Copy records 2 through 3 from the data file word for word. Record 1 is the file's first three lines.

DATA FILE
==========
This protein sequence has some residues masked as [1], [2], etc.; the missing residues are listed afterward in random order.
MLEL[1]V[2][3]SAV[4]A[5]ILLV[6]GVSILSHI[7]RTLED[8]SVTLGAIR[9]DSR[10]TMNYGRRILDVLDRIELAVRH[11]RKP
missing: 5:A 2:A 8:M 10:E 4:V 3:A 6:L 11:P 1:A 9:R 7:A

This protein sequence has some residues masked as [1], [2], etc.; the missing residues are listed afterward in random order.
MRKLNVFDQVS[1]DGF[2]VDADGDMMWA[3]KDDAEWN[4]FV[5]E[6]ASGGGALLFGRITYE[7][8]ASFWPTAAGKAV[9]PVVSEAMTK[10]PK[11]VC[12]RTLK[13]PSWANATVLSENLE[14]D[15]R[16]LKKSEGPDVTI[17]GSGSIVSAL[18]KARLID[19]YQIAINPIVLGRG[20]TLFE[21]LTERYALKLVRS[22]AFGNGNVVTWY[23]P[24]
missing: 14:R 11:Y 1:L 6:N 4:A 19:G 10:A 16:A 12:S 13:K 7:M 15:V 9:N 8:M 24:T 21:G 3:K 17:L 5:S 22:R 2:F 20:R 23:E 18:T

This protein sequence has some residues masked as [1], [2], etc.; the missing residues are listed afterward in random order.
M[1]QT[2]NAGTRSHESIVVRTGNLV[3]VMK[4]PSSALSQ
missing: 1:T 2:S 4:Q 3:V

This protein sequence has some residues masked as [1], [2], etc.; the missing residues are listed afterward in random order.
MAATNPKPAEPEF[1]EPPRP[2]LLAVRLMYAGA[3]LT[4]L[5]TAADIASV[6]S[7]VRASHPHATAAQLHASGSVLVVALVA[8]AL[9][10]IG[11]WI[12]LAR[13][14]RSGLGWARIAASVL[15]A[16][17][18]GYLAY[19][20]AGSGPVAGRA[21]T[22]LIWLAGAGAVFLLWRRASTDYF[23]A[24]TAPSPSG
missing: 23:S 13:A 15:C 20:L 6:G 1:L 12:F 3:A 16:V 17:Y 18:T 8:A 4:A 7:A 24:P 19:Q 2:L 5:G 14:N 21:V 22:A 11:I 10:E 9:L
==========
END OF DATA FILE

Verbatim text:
This protein sequence has some residues masked as [1], [2], etc.; the missing residues are listed afterward in random order.
MRKLNVFDQVS[1]DGF[2]VDADGDMMWA[3]KDDAEWN[4]FV[5]E[6]ASGGGALLFGRITYE[7][8]ASFWPTAAGKAV[9]PVVSEAMTK[10]PK[11]VC[12]RTLK[13]PSWANATVLSENLE[14]D[15]R[16]LKKSEGPDVTI[17]GSGSIVSAL[18]KARLID[19]YQIAINPIVLGRG[20]TLFE[21]LTERYALKLVRS[22]AFGNGNVVTWY[23]P[24]
missing: 14:R 11:Y 1:L 6:N 4:A 19:G 10:A 16:A 12:S 13:K 7:M 15:V 9:N 8:M 24:T 21:G 3:K 17:L 5:S 22:R 2:F 20:R 23:E 18:T

This protein sequence has some residues masked as [1], [2], etc.; the missing residues are listed afterward in random order.
M[1]QT[2]NAGTRSHESIVVRTGNLV[3]VMK[4]PSSALSQ
missing: 1:T 2:S 4:Q 3:V